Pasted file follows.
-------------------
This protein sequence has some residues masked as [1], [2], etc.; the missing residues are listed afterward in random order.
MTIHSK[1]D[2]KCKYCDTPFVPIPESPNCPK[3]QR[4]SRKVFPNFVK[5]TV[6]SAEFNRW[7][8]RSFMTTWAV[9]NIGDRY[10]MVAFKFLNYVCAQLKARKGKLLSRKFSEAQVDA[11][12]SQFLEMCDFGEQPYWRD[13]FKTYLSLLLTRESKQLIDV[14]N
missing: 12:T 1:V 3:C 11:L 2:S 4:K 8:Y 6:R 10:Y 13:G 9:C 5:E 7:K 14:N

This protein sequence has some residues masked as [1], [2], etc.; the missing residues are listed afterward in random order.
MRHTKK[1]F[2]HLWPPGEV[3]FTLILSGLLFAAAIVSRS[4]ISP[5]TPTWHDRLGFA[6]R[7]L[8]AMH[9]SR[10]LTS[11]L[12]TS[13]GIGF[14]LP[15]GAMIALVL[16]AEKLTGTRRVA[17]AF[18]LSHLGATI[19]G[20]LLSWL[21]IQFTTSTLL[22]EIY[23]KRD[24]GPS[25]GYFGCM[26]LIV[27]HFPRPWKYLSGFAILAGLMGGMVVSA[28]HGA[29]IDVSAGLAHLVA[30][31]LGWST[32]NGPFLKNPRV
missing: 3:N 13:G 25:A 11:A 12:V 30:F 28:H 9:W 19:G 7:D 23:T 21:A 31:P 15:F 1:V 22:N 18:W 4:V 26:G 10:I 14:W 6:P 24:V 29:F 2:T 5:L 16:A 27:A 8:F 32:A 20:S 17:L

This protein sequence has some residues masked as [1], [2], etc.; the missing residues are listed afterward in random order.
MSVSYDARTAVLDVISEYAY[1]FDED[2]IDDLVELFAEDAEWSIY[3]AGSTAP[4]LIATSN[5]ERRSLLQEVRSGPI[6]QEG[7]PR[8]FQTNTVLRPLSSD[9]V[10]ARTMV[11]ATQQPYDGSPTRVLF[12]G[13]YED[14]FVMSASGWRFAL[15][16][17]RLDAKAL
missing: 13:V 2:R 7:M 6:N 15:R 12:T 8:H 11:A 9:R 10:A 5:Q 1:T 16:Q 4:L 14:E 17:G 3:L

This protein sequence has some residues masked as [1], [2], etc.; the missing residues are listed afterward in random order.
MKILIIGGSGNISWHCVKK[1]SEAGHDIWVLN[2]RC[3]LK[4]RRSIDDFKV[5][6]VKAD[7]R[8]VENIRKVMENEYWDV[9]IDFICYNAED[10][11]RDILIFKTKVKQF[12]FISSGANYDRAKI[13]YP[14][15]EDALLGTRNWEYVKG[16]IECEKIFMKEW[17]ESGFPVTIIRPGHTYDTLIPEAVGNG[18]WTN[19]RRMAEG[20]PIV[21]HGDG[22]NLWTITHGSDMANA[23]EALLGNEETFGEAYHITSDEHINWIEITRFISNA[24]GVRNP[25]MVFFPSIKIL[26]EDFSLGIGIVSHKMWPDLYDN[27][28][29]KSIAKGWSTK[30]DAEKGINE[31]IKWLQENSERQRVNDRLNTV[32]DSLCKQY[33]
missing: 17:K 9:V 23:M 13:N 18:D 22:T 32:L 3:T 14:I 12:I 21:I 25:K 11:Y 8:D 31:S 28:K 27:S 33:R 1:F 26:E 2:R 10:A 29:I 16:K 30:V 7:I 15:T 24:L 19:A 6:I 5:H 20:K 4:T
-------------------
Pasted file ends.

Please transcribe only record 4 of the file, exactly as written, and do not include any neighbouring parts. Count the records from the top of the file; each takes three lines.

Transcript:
This protein sequence has some residues masked as [1], [2], etc.; the missing residues are listed afterward in random order.
MKILIIGGSGNISWHCVKK[1]SEAGHDIWVLN[2]RC[3]LK[4]RRSIDDFKV[5][6]VKAD[7]R[8]VENIRKVMENEYWDV[9]IDFICYNAED[10][11]RDILIFKTKVKQF[12]FISSGANYDRAKI[13]YP[14][15]EDALLGTRNWEYVKG[16]IECEKIFMKEW[17]ESGFPVTIIRPGHTYDTLIPEAVGNG[18]WTN[19]RRMAEG[20]PIV[21]HGDG[22]NLWTITHGSDMANA[23]EALLGNEETFGEAYHITSDEHINWIEITRFISNA[24]GVRNP[25]MVFFPSIKIL[26]EDFSLGIGIVSHKMWPDLYDN[27][28][29]KSIAKGWSTK[30]DAEKGINE[31]IKWLQENSERQRVNDRLNTV[32]DSLCKQY[33]
missing: 17:K 9:V 23:M 13:N 18:D 22:T 32:L 3:T 14:I 12:I 21:I 25:K 11:Y 8:D 31:S 28:K 27:S 33:R 1:F 26:E 2:R 10:A 29:I 16:K 30:V 7:I 15:T 24:L 19:A 6:I 5:H 20:K 4:T